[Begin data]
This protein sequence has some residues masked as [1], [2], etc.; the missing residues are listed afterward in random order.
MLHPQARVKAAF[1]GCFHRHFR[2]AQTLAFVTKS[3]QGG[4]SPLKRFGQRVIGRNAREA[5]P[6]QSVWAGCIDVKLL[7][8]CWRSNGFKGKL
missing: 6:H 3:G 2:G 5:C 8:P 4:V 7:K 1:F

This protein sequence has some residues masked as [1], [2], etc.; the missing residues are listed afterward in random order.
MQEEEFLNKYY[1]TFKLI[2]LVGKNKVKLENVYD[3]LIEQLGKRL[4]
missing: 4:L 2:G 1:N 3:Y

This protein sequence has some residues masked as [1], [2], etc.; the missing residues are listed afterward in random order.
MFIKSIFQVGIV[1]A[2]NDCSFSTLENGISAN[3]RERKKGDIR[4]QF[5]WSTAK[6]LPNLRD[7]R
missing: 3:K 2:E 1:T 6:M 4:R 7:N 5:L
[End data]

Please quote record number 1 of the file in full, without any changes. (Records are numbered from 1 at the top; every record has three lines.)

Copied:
This protein sequence has some residues masked as [1], [2], etc.; the missing residues are listed afterward in random order.
MLHPQARVKAAF[1]GCFHRHFR[2]AQTLAFVTKS[3]QGG[4]SPLKRFGQRVIGRNAREA[5]P[6]QSVWAGCIDVKLL[7][8]CWRSNGFKGKL
missing: 6:H 3:G 2:G 5:C 8:P 4:V 7:K 1:F